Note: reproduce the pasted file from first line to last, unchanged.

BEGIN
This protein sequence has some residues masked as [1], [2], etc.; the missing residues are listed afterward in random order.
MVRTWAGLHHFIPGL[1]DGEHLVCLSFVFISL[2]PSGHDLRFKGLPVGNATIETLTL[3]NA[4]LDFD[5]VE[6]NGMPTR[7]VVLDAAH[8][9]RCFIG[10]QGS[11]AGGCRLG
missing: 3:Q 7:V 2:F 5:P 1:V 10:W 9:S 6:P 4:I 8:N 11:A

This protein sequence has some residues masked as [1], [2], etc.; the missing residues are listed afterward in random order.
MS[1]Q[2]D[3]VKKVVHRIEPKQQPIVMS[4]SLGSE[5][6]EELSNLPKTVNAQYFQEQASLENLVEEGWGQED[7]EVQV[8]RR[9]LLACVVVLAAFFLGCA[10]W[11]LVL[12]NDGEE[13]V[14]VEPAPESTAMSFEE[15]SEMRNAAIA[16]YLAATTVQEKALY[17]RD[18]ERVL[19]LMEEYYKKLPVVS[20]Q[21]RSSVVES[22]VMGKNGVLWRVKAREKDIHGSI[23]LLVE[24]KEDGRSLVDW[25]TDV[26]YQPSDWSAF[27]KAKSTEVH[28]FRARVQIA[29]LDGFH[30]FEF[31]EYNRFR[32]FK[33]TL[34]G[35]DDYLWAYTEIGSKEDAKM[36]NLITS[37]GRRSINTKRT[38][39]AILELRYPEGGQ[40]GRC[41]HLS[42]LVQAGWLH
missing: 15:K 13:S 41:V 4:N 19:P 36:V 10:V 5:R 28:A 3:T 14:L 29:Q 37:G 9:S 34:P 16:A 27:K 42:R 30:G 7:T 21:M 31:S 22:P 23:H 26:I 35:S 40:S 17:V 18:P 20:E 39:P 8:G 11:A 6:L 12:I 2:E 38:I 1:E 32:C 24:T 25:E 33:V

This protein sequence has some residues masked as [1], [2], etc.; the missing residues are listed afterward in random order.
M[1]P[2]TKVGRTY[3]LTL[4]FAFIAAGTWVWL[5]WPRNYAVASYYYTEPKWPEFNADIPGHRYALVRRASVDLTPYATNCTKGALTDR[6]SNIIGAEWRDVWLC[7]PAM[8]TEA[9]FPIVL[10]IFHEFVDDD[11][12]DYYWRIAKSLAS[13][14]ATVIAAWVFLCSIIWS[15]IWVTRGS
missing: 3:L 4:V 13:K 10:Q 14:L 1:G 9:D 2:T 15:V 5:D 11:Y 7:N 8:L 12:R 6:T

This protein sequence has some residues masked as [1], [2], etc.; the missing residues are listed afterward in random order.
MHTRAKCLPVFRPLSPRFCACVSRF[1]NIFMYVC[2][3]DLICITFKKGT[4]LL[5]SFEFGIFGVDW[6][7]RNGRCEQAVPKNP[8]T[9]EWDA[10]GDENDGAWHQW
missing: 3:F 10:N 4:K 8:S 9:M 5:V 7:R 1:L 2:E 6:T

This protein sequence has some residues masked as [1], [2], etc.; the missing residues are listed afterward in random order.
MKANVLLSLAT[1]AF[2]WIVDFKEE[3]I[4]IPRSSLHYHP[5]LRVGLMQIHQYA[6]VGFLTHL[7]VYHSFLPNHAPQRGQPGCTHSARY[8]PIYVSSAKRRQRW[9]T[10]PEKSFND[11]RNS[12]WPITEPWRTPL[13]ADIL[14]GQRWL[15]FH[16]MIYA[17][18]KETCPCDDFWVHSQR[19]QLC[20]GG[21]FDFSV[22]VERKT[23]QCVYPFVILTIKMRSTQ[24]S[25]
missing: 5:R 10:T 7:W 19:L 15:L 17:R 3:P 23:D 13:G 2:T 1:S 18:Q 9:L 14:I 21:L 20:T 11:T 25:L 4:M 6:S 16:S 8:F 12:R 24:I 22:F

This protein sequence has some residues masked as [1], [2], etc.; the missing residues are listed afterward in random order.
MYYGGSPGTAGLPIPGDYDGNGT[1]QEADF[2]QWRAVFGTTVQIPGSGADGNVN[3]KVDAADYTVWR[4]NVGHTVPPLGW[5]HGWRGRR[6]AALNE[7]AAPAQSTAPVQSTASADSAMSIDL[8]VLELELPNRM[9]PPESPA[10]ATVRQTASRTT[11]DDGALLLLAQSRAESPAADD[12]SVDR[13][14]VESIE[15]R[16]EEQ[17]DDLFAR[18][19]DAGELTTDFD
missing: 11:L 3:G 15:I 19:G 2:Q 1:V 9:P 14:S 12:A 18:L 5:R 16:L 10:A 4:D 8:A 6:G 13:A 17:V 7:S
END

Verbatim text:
This protein sequence has some residues masked as [1], [2], etc.; the missing residues are listed afterward in random order.
MVRTWAGLHHFIPGL[1]DGEHLVCLSFVFISL[2]PSGHDLRFKGLPVGNATIETLTL[3]NA[4]LDFD[5]VE[6]NGMPTR[7]VVLDAAH[8][9]RCFIG[10]QGS[11]AGGCRLG
missing: 3:Q 7:V 2:F 5:P 1:V 10:W 9:S 6:P 4:I 8:N 11:A

This protein sequence has some residues masked as [1], [2], etc.; the missing residues are listed afterward in random order.
MS[1]Q[2]D[3]VKKVVHRIEPKQQPIVMS[4]SLGSE[5][6]EELSNLPKTVNAQYFQEQASLENLVEEGWGQED[7]EVQV[8]RR[9]LLACVVVLAAFFLGCA[10]W[11]LVL[12]NDGEE[13]V[14]VEPAPESTAMSFEE[15]SEMRNAAIA[16]YLAATTVQEKALY[17]RD[18]ERVL[19]LMEEYYKKLPVVS[20]Q[21]RSSVVES[22]VMGKNGVLWRVKAREKDIHGSI[23]LLVE[24]KEDGRSLVDW[25]TDV[26]YQPSDWSAF[27]KAKSTEVH[28]FRARVQIA[29]LDGFH[30]FEF[31]EYNRFR[32]FK[33]TL[34]G[35]DDYLWAYTEIGSKEDAKM[36]NLITS[37]GRRSINTKRT[38][39]AILELRYPEGGQ[40]GRC[41]HLS[42]LVQAGWLH
missing: 15:K 13:S 41:V 4:N 19:P 36:V 10:V 5:R 28:A 3:T 14:L 29:Q 37:G 9:S 34:P 16:A 27:K 42:R 30:G 7:T 21:M 31:S 22:P 23:H 26:I 35:S 40:S 17:V 18:P 20:E 39:P 8:G 11:A 6:L 12:I 2:E 38:I 1:E 32:C 24:T 25:E 33:V

This protein sequence has some residues masked as [1], [2], etc.; the missing residues are listed afterward in random order.
M[1]P[2]TKVGRTY[3]LTL[4]FAFIAAGTWVWL[5]WPRNYAVASYYYTEPKWPEFNADIPGHRYALVRRASVDLTPYATNCTKGALTDR[6]SNIIGAEWRDVWLC[7]PAM[8]TEA[9]FPIVL[10]IFHEFVDDD[11][12]DYYWRIAKSLAS[13][14]ATVIAAWVFLCSIIWS[15]IWVTRGS
missing: 3:L 4:V 13:K 10:Q 14:L 1:G 9:D 2:T 15:V 5:D 11:Y 7:N 8:L 12:R 6:T

This protein sequence has some residues masked as [1], [2], etc.; the missing residues are listed afterward in random order.
MHTRAKCLPVFRPLSPRFCACVSRF[1]NIFMYVC[2][3]DLICITFKKGT[4]LL[5]SFEFGIFGVDW[6][7]RNGRCEQAVPKNP[8]T[9]EWDA[10]GDENDGAWHQW
missing: 3:F 10:N 4:K 8:S 9:M 5:V 7:R 1:L 2:E 6:T

This protein sequence has some residues masked as [1], [2], etc.; the missing residues are listed afterward in random order.
MKANVLLSLAT[1]AF[2]WIVDFKEE[3]I[4]IPRSSLHYHP[5]LRVGLMQIHQYA[6]VGFLTHL[7]VYHSFLPNHAPQRGQPGCTHSARY[8]PIYVSSAKRRQRW[9]T[10]PEKSFND[11]RNS[12]WPITEPWRTPL[13]ADIL[14]GQRWL[15]FH[16]MIYA[17][18]KETCPCDDFWVHSQR[19]QLC[20]GG[21]FDFSV[22]VERKT[23]QCVYPFVILTIKMRSTQ[24]S[25]
missing: 5:R 10:T 7:W 19:L 15:L 17:R 3:P 23:D 13:G 2:T 1:S 18:Q 9:L 14:I 21:L 20:T 11:T 25:L 4:M 6:S 16:S 8:F 12:R 24:I 22:F

This protein sequence has some residues masked as [1], [2], etc.; the missing residues are listed afterward in random order.
MYYGGSPGTAGLPIPGDYDGNGT[1]QEADF[2]QWRAVFGTTVQIPGSGADGNVN[3]KVDAADYTVWR[4]NVGHTVPPLGW[5]HGWRGRR[6]AALNE[7]AAPAQSTAPVQSTASADSAMSIDL[8]VLELELPNRM[9]PPESPA[10]ATVRQTASRTT[11]DDGALLLLAQSRAESPAADD[12]SVDR[13][14]VESIE[15]R[16]EEQ[17]DDLFAR[18][19]DAGELTTDFD
missing: 11:L 3:G 15:I 19:G 2:Q 1:V 9:P 14:S 12:A 18:L 5:R 16:L 10:A 4:D 8:A 6:G 13:A 17:V 7:S